Wednesday will be our lower body emphasis session. Everyone will perform a double leg squat variation as the tier one movement, with the majority of the group training back squat. Players with sports medicine restrictions will perform another squat variation - Front Squats, Safety Bar Squats, Goblet Squats, or Rear Foot Elevated Squats. Tier two will serve as our upper body movement, with the majority of the group performing the Bench Press. Modifications include Board Press, DB Bench Press, Single Arm DB Bench, or Loaded Pushups. We utilize Clean Power Pull as the tier three movement. Substitutions include Clean Pulls (shrugs), DB Snatch, or KB Swings. We will finish with a Posterior Complex, targeting the posterior hip and upper back.

Our in-season periodization reflects block system principals, though it is not run as a traditional block system. We play a 10-game regular season schedule, so I split the season into two 5-week cycles. The first week of each cycle serves as an accumulation based week, aimed at refreshing our strength qualities to set up for the rest of the cycle. Training intensities will range from 80-88% during these weeks, with a total volume between 3-9 reps per movement in the first three tiers.

We do not train at maximal intensities during the season. Our practice tempo is very high and requires a maximal output so we do not want to drain the body’s resources fully in the weight room. Training in this intensity range allows us to maintain and build strength while still allowing our players to practice at a high level.

In certain situations, we allow some players to take a bonus set or hit a rep PR if they are capable. Following the accumulation week, we then run a four-week transmutation based block, aimed at maximizing our power output and ability to repeat explosive movements. The intensities range between 65-78%, with a total volume between 3-8 reps per movement in the first three tiers. We also utilize cluster sets during the transmutation block. Clusters sets are multiple rep sets with 10-15 seconds between reps. We may do a cluster double, where the player performs two  reps and then rests 10 seconds before performing two more reps. This training method allows us to maximize our power output with each rep.

Week six will again introduce accumulation based methods. We have had multiple instances of players hitting rep PRs in this week following the four-week transmutation block. Included is the two deep/travel groups movement rotation (Chart 3) and their five-week periodization cycle (Chart 4).

Chart 3: Two Deep/Travel Groups Movement Rotation


Chart 4: Five Week Periodization Cycle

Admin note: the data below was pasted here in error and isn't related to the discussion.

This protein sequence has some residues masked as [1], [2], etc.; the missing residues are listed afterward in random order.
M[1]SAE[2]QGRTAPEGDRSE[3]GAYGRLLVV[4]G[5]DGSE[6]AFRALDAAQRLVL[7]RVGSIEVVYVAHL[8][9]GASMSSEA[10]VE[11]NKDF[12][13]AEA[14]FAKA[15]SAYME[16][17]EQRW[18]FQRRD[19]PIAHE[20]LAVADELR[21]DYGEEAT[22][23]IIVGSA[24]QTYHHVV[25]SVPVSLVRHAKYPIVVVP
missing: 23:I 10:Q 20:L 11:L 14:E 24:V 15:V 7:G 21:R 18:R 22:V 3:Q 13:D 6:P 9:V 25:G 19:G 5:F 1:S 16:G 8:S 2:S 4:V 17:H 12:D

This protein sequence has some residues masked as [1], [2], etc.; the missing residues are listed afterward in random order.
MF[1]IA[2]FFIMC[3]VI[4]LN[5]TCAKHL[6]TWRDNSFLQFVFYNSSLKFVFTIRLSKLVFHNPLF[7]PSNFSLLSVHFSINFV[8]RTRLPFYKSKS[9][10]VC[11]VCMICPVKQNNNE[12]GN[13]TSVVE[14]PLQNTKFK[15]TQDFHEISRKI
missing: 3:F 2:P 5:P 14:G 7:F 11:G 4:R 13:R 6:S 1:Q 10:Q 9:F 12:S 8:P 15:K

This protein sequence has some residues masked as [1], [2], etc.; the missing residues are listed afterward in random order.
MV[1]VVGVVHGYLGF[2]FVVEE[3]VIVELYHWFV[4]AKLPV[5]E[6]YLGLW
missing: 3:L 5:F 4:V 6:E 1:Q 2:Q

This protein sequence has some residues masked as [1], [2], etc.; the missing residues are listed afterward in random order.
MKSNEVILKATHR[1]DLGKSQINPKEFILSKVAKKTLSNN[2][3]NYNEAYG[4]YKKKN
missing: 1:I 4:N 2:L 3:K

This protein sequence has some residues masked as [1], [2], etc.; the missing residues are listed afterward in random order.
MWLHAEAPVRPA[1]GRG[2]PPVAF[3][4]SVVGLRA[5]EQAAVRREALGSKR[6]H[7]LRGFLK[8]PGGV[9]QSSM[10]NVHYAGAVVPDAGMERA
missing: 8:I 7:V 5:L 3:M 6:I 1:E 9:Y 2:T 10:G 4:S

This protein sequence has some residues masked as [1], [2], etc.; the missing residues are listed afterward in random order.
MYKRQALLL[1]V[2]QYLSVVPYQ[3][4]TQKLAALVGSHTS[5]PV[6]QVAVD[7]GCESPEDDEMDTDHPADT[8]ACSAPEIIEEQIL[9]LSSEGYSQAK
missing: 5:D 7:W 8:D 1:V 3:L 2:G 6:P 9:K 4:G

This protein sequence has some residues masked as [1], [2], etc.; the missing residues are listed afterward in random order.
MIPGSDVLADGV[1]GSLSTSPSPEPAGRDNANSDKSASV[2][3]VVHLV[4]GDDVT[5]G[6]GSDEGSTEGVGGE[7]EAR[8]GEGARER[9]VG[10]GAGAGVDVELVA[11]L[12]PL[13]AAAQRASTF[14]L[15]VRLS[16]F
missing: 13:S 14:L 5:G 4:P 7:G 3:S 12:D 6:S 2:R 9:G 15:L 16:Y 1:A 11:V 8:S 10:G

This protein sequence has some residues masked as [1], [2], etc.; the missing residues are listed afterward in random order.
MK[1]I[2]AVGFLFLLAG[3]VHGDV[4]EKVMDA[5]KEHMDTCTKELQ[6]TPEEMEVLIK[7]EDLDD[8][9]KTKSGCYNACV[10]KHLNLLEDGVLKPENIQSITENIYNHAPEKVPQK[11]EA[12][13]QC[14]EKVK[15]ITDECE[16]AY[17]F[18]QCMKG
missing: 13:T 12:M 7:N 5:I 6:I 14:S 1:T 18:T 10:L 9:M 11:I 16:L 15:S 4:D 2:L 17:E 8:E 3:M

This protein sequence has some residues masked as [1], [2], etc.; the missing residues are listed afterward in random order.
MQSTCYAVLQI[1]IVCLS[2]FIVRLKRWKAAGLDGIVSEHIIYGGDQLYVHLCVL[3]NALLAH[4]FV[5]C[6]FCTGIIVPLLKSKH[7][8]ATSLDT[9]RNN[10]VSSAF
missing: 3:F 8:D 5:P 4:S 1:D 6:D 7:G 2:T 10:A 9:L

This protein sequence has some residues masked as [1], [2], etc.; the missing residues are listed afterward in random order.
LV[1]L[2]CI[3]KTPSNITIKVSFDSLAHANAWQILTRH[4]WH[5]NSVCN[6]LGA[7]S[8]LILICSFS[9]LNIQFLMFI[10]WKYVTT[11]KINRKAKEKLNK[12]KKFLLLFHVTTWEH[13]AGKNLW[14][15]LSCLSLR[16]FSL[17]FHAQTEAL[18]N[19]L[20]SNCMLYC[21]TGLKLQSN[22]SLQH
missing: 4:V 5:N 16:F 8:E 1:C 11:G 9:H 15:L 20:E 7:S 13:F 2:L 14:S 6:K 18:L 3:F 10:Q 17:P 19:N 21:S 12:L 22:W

DEVELOPMENTAL GROUP AND TRAVEL DEVELOPMENTAL GROUP

The developmental groups include any athletes who are new to our program. These athletes are progressed from bodyweight and movement efficiency drills during the preseason. The overall volume of the program will be relatively low to ensure they are able to practice at a high level. Both groups follow a Tier System Rotation, with the Developmental Group training three times a week and the Travel Developmental Group training twice a week. The third training day of the week for the Developmental Group will be an Upper Body focused lift, with Tiers 3-5 being substituted for Competition Drills. The group will be divided into 3-4 different teams and they will have a competition that runs throughout the season.

This is a time we will incorporate Strongman movements, obstacle courses, tug of wars, and other “outside the box” training methods. The winning team at the end of 10 weeks will be rewarded. The 10 week in-season program will serve as an extended accumulation influenced block, focusing on developing great technique in our movements and providing a foundation for the rest of their training careers. Intensities on the main lifts will be above 80% for the majority of the season, with total volumes varying between  6-15 reps. They will hit a reload week in the middle of the season, with intensities dropping to around 70% and volume falling to 6-9 reps on the main lifts. Chart 5 shows the Developmental Group Rotation and Load Ranges while Chart 6 shows the Developmental Travel Group Rotation with Load Ranges.


Chart 5: Developmental Group Rotation and Load Ranges


Chart 6: Developmental Travel Group Rotation with Load Ranges

The implementation of a sound, well-planned in-season training program can have a major influence on the success of your team on the field. Training hard and staying strong can be the difference between missing two days or two weeks with an injury. Our in- season program has played an important role in keeping our team durable and healthy throughout the season and allowing our players to perform at their highest capabilities from August to November and beyond.

About the Author: Jim McGuire begins his third season this fall as assistant director of strength and conditioning at Merrimack College. He previously served in a variety of coaching positions at Boston College, Connecticut, and South Carolina. McGuire earned his Bachelor’s Degree from Plymouth State and his Master’s Degree from Springfield College.